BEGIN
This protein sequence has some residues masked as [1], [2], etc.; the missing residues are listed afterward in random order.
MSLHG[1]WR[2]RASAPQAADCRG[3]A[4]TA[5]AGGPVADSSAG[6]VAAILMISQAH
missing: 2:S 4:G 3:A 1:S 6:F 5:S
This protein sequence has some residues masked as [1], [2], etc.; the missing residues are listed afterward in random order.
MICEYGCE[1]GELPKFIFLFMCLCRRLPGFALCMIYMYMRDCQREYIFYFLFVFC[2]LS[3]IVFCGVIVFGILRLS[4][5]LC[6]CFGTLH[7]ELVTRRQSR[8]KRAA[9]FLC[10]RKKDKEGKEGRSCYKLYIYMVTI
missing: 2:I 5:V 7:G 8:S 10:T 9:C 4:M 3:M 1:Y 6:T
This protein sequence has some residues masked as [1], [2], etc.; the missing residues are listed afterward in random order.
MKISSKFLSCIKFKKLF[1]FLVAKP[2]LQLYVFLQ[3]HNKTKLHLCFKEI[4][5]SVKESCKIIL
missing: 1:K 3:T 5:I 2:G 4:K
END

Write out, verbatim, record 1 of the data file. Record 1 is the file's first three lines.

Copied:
This protein sequence has some residues masked as [1], [2], etc.; the missing residues are listed afterward in random order.
MSLHG[1]WR[2]RASAPQAADCRG[3]A[4]TA[5]AGGPVADSSAG[6]VAAILMISQAH
missing: 2:S 4:G 3:A 1:S 6:F 5:S